Life on earth as we see it today has been made possible by the sun energy most of which arrives in the visible spectrum. About one third of sunlight is scattered back into space from the outer layers of the atmosphere while the rest heats up the earth's surface. The heated earth looses a part of this energy through the infrared radiations that are carried by air currents. A small part of this energy is captured and stored by several trace gases in the atmosphere such as water vapour, carbon dioxide and methane. These trace gases that make up only about 1 per cent of the atmosphere, called the greenhouse gases, act like a blanket around the earth, or like a greenhouse, and that is why the name. They trap heat and keep the planet some 33 degrees C warmer than it would be in the absence of the greenhouse gases. The life on earth as we see it today owes its existence to this blanket of greenhouse gases around the earth' surface.
But now this blanket is becoming thicker with enormous additions of these trace gases into the atmosphere from the burning of fossil fuel; by agricultural activities and deforestation and other changes in land use; and by several industrial processes that release gases into the atmosphere that not only trap infrared rays but are also very stable and remain intact in the atmosphere for centuries.
Carbon dioxide is responsible for almost two third of the enhanced greenhouse effect. We are burning coal, oil, and natural gas at a rate that is incomparably faster than the rate at which these fossil fuels were created. This is upsetting the carbon cycle, by which carbon is exchanged between the air, the oceans, and land vegetation. If the present trends of greenhouse gas emissions is not arrested the concentration of carbon dioxide in the atmosphere will double from pre-industrial levels during the 21st century.
A higher concentration of greenhouse gases traps more infrared radiation and raises temperatures. The average temperature of the earth's surface has already risen by 0.6 degrees C since the beginning of industrial age. Climate models estimate that the average global temperature will rise by 1.4 to 5.8 degrees C by the end of this century.
The earth's climate is both the cause and the outcome of the flow of energy on the surface of the earth and even a small rise in temperature will be accompanied by profound changes in the seasons, in rain and snow, cloud cover, and wind speed and dimension. Life on earth revolves around the weather patterns and changes will be difficult and disruptive for most, particularly the poorest. Computer models indicate a trend toward greater severity of storms and hotter, longer dry periods and wider swings in what is considered normal whether. Dry regions would lose more moisture under hotter conditions thus making droughts severe in regions already affected by droughts in the continental interiors in equatorial and tropical countries of Africa and Asia.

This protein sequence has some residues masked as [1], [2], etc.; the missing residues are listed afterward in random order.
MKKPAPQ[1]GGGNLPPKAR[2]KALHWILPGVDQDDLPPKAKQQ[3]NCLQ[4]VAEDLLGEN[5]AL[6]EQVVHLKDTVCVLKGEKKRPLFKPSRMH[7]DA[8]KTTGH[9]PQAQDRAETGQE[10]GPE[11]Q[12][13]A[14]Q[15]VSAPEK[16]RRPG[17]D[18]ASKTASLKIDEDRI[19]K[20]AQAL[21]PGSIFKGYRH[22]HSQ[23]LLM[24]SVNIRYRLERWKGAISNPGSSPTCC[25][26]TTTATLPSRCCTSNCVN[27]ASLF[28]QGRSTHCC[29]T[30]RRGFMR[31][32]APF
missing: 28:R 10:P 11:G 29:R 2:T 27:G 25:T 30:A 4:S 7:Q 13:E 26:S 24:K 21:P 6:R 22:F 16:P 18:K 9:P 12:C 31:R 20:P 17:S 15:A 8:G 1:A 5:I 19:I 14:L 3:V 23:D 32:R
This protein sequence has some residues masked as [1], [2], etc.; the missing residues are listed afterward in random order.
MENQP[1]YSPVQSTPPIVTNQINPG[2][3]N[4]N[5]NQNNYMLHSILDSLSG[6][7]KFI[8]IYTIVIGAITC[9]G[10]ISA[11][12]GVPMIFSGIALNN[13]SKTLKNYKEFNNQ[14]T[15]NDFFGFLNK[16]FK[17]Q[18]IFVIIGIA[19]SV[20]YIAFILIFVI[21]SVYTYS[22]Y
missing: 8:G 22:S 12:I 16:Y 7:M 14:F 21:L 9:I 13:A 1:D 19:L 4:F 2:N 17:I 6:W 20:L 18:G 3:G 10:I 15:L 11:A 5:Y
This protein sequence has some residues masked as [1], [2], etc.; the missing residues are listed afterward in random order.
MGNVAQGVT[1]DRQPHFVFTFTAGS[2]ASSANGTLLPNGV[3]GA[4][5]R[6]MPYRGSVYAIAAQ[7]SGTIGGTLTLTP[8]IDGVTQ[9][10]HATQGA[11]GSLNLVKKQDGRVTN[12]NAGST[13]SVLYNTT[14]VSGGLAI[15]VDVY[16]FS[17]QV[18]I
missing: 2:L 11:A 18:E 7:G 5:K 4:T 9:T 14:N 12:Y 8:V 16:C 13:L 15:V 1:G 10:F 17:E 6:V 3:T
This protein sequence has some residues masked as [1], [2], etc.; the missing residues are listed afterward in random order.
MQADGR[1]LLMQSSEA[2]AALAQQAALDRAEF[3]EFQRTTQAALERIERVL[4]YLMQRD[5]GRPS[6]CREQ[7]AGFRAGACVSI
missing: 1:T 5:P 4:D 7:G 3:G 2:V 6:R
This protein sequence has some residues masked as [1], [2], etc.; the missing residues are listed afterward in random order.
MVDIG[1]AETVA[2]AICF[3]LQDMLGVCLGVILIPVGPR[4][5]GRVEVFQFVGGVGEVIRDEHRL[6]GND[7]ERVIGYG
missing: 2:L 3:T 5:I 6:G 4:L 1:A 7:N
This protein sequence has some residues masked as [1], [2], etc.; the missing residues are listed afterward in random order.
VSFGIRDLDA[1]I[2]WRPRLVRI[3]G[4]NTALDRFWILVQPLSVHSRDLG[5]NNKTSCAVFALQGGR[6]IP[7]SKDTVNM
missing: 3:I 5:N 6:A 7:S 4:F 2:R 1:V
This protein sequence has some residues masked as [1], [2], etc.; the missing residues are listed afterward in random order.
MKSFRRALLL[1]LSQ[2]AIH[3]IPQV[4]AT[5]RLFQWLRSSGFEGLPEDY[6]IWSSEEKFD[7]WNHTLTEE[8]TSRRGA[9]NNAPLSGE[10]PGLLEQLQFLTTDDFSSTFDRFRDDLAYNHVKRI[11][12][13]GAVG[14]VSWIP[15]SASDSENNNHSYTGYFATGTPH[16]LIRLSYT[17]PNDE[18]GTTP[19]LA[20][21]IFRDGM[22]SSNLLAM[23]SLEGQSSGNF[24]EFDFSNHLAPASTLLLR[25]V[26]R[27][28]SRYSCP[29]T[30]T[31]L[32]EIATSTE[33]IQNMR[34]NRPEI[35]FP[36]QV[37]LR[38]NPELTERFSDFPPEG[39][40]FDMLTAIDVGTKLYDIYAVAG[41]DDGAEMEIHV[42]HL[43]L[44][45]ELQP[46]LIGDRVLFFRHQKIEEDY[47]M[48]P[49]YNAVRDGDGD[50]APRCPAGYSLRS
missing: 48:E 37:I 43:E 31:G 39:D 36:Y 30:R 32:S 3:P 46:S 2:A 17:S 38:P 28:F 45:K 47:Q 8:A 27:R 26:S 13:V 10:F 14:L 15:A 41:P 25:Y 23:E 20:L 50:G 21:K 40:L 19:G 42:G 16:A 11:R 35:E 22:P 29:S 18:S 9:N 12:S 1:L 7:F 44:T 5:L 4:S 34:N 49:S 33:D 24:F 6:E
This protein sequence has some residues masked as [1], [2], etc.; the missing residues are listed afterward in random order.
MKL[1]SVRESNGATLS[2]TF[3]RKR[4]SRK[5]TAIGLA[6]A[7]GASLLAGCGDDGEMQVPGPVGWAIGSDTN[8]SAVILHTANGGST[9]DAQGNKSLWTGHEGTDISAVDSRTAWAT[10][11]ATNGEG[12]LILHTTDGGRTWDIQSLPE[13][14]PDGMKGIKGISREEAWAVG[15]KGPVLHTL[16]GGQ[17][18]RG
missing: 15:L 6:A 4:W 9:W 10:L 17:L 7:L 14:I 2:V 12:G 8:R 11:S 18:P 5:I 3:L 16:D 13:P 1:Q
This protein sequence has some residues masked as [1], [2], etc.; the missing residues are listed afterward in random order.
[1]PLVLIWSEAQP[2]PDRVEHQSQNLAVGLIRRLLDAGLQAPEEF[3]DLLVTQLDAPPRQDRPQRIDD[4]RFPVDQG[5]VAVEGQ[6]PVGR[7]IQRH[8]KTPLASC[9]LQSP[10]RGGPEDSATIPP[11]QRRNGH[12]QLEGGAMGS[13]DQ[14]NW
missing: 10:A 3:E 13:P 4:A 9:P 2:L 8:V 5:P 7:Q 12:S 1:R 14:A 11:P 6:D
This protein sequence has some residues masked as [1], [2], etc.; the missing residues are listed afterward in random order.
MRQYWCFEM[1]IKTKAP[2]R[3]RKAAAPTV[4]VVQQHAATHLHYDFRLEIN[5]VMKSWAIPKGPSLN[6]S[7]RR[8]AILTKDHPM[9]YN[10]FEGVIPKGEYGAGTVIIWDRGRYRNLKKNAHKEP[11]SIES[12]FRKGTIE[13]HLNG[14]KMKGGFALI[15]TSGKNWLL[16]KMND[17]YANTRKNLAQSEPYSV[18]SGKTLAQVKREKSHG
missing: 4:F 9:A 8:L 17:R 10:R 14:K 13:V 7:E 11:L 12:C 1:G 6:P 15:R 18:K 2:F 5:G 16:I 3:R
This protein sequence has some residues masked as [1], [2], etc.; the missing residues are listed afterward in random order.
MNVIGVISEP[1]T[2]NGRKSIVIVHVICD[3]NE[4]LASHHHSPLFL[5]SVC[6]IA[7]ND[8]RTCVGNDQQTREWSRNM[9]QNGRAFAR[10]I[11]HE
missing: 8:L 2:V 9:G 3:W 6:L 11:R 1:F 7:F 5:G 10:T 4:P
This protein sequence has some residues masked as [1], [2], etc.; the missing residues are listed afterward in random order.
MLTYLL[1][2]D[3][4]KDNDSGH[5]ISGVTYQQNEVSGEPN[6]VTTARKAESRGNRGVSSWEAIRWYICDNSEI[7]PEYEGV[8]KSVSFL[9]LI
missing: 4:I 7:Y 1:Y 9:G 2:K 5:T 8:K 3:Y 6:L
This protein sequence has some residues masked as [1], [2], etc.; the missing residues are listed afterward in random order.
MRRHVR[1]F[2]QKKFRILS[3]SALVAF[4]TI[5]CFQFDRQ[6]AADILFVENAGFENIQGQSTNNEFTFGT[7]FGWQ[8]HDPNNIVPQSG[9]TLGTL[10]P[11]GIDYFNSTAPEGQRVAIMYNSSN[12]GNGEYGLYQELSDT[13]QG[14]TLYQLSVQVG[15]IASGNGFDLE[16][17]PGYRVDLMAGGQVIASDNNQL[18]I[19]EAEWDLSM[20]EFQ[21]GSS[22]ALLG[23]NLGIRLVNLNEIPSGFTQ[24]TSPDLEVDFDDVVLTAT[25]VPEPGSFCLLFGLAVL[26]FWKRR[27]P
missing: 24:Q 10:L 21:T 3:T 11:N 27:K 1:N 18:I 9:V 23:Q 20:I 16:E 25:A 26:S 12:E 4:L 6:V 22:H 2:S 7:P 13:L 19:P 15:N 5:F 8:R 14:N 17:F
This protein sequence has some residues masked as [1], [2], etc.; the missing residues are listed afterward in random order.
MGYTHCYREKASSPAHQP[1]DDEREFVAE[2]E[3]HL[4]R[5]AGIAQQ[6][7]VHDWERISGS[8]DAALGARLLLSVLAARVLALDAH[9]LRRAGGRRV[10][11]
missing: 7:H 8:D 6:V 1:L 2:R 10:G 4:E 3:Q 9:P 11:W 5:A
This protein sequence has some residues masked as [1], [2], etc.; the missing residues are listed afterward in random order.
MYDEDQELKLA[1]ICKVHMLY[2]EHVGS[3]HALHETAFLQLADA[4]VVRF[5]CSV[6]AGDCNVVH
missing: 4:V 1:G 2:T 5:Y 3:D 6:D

The effect of the warming earth is being felt in the coldest parts of the world and, contrary to expectations, it is not a welcome change to the people residing in these areas. Non-polar glaciers are under retreat everywhere. Mount Kilimanjaro in Africa has lost the snow cover on its peak in all but name. Gomukh and Pindari glaciers in India have retreated upwards significantly in the past few decades. Arctic air temperatures have increased by about 5 degrees C during the last hundred years and buildings are collapsing with the melting of the permafrost underneath.
Higher temperatures cause waters in the sea to expand in volume and the glaciers to melt and add more water thus causing the sea level to rise. Already the average sea level has risen by 10 to 20 cm during the 20th century, and an additional increase of 9 to 88 cm is expected by the year 2100. The results would be nothing short of catastrophic if the worst case scenario were to occur with complete disappearance of some of the island countries and submergence of a large part of the heavily populated coastal Bangladesh. The sea waters would also make a large part of the fresh water sources in the coastal belt unusable and agriculture impossible thus causing mass uncontrolled migration to higher localities in the inlands. Even with consequences milder than those projected in the worst case scenario the cost of addressing the human distress would be beyond the reach of all but the richest countries in the world.
The global warming trend is also likely to result in the extinction of a large number of floral and faunal species and the affect would be worse on more specialized species higher on the evolutionary scale. In the Alps, some plant species have been migrating upward by one to four meters per decade, and some plants previously found only on mountaintops have disappeared. In Europe, spring events in the life cycle of many bird species have started occurring earlier with egg-laying by 20 of 65 species of birds in United Kingdom having advanced by an average of eight days between 1971 and 1995. Butterflies and other insects are now living at higher latitudes and altitudes, where previously it was too cold to survive.
Agricultural productivity would slide down in most non-temperate regions while in temperate regions there might be significant increases in the productivity if the temperature increase is modest. Climate models suggest drying of continental interiors and reduced availability of moisture combined with higher dessication would result in sharp reduction in food productivity in central and western India, central Asia, the African Sahel, and the Prairies of the United States.
Human and veterinary health would also come under high stress with rise in temperature as the environs become more favourable to a number of viruses and bacterias. The range of vector borne diseases such as dengue, malaria, filaria may expand.